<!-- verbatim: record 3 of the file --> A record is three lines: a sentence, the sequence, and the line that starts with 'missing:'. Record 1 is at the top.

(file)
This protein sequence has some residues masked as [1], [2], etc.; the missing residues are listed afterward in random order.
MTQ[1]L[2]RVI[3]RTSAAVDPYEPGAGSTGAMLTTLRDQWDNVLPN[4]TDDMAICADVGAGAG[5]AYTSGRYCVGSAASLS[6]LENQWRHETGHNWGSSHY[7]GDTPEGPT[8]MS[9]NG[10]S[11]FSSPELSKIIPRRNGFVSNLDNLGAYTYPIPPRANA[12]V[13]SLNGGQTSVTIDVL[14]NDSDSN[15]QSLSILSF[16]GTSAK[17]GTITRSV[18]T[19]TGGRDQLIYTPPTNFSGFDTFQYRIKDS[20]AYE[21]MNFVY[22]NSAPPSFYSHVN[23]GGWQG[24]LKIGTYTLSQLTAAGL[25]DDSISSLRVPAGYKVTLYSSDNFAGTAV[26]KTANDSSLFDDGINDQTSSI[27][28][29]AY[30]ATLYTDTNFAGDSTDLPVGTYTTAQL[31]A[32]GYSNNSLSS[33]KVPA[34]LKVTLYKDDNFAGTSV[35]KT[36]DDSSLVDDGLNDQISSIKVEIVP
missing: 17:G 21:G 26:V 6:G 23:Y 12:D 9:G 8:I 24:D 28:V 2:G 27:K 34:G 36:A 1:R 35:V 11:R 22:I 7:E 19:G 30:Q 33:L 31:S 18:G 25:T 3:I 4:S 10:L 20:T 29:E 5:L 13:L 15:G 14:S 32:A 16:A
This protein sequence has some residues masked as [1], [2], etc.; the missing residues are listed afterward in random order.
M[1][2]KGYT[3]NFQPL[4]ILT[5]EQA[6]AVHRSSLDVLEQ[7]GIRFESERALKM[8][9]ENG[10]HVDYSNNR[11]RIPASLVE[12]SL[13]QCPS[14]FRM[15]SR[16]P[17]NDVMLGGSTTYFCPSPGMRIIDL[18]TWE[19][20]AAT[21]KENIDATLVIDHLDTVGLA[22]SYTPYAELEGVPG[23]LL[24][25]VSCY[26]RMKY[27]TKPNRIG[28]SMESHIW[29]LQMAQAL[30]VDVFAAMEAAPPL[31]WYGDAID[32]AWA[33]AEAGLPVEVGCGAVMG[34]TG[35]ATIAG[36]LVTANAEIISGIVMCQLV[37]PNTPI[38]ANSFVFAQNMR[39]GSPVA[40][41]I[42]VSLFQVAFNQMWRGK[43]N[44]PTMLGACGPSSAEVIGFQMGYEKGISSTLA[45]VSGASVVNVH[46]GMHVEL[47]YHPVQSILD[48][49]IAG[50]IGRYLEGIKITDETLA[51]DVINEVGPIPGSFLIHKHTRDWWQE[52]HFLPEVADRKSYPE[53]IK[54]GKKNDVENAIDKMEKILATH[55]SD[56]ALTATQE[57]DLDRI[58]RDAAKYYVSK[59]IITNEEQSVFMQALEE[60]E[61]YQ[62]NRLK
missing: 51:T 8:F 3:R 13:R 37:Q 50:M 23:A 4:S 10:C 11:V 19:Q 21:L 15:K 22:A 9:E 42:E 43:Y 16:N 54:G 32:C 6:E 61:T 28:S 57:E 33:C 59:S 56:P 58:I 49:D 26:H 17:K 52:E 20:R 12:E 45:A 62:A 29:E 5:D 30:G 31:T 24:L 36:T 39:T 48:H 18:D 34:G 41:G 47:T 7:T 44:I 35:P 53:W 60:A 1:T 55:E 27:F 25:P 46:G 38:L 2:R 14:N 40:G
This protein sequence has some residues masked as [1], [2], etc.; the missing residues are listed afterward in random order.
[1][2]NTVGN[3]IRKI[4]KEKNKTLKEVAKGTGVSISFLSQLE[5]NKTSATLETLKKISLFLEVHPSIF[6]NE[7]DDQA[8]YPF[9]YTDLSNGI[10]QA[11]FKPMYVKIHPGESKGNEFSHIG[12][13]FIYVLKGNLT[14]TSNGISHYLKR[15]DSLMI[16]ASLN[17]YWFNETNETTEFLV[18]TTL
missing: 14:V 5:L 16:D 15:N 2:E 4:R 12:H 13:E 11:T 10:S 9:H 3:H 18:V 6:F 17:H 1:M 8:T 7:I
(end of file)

This protein sequence has some residues masked as [1], [2], etc.; the missing residues are listed afterward in random order.
[1][2]NTVGN[3]IRKI[4]KEKNKTLKEVAKGTGVSISFLSQLE[5]NKTSATLETLKKISLFLEVHPSIF[6]NE[7]DDQA[8]YPF[9]YTDLSNGI[10]QA[11]FKPMYVKIHPGESKGNEFSHIG[12][13]FIYVLKGNLT[14]TSNGISHYLKR[15]DSLMI[16]ASLN[17]YWFNETNETTEFLV[18]TTL
missing: 14:V 5:L 16:D 15:N 2:E 4:R 12:H 13:E 11:T 10:S 9:H 3:H 18:V 6:F 17:H 1:M 8:T 7:I